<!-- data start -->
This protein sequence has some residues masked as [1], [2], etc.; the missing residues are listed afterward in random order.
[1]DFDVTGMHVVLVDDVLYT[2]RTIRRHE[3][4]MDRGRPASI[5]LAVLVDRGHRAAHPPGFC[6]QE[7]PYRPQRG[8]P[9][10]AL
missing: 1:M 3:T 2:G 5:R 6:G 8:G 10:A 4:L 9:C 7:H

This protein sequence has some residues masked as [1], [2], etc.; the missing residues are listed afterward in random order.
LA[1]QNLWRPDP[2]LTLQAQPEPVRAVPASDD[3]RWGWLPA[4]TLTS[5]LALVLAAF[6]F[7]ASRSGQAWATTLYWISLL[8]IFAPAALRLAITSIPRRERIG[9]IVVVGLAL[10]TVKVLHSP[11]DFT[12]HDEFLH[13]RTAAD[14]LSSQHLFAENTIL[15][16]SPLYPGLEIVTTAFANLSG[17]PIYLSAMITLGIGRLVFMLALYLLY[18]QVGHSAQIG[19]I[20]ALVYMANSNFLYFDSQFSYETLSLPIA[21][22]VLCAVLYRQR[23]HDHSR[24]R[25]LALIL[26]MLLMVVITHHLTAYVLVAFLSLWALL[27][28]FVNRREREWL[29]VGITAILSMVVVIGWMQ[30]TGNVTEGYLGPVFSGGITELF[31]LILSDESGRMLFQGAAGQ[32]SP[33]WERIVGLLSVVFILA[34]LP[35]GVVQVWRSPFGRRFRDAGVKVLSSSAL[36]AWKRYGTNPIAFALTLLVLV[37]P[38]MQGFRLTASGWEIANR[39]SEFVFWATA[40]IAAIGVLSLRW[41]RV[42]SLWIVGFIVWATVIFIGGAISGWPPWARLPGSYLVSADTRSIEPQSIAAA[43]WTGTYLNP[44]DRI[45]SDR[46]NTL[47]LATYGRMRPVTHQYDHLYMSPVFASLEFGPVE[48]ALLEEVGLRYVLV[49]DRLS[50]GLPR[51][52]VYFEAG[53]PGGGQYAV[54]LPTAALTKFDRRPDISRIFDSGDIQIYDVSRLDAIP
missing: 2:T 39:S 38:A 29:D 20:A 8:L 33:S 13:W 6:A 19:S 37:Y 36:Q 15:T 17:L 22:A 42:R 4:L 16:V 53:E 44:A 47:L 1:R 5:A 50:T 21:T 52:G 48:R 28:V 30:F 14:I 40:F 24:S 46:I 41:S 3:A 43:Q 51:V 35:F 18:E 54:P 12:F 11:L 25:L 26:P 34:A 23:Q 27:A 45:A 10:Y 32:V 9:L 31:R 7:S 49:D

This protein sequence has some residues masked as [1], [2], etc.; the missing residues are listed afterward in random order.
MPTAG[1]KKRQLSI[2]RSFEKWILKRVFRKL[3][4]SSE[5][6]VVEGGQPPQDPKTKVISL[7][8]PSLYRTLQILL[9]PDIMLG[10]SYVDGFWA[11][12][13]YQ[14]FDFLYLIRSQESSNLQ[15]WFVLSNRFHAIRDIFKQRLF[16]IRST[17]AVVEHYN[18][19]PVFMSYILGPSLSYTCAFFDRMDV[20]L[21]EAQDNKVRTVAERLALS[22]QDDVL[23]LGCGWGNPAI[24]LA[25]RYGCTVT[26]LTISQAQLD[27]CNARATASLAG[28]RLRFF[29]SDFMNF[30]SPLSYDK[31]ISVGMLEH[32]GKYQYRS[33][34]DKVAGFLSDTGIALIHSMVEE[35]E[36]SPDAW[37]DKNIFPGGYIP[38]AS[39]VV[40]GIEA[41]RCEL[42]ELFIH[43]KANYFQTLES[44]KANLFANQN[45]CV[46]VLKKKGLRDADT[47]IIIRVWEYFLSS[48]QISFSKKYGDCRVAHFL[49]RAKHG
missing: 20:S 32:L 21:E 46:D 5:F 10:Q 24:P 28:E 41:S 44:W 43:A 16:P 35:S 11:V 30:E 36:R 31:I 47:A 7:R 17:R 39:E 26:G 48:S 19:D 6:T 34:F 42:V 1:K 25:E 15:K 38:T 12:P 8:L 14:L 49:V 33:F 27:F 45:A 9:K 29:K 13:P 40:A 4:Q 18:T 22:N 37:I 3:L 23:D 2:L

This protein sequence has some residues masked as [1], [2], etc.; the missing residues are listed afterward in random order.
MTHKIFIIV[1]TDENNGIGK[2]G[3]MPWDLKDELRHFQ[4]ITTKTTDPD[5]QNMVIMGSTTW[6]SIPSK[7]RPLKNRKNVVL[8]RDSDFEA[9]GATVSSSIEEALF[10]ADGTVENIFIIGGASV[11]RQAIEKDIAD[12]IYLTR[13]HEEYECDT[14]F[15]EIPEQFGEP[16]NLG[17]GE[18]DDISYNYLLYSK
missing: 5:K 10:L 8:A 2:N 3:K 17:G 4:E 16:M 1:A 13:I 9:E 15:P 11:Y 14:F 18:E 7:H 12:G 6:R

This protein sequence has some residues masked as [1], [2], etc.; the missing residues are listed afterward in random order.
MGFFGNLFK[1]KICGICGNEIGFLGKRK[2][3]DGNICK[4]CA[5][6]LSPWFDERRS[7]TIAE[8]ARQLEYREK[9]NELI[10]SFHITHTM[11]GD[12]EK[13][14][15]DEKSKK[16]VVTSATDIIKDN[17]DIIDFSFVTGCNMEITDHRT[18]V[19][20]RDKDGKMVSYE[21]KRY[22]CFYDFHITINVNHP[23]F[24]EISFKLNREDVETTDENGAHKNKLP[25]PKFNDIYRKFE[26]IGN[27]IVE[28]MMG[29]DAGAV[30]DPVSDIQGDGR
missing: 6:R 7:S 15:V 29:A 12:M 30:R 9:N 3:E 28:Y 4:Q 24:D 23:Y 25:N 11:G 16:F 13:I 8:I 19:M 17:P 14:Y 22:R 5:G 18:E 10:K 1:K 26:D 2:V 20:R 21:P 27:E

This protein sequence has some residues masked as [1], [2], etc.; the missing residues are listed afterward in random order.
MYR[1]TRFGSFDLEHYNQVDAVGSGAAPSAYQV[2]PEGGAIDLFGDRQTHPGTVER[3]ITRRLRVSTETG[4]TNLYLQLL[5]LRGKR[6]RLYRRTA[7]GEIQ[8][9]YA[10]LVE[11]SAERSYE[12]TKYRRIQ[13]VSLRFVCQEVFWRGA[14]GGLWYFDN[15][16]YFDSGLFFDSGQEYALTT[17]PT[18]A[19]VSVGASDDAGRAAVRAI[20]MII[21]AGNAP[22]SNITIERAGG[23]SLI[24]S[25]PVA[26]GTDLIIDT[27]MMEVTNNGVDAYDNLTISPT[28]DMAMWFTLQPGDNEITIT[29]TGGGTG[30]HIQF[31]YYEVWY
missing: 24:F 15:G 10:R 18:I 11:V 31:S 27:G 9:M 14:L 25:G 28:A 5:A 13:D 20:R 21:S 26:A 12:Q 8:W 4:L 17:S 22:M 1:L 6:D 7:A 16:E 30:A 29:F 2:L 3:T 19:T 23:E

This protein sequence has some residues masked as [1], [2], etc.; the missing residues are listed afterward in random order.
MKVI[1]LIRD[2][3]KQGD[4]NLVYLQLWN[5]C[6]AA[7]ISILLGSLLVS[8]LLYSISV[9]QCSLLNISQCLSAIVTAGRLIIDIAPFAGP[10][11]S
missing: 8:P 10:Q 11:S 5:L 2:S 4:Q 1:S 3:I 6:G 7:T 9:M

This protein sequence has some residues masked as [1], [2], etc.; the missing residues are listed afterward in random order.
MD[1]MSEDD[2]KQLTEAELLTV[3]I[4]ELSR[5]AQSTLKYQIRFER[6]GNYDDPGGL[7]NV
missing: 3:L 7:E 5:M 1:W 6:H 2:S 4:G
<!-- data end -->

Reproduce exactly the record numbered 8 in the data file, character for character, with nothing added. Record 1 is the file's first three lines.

This protein sequence has some residues masked as [1], [2], etc.; the missing residues are listed afterward in random order.
MD[1]MSEDD[2]KQLTEAELLTV[3]I[4]ELSR[5]AQSTLKYQIRFER[6]GNYDDPGGL[7]NV
missing: 3:L 7:E 5:M 1:W 6:H 2:S 4:G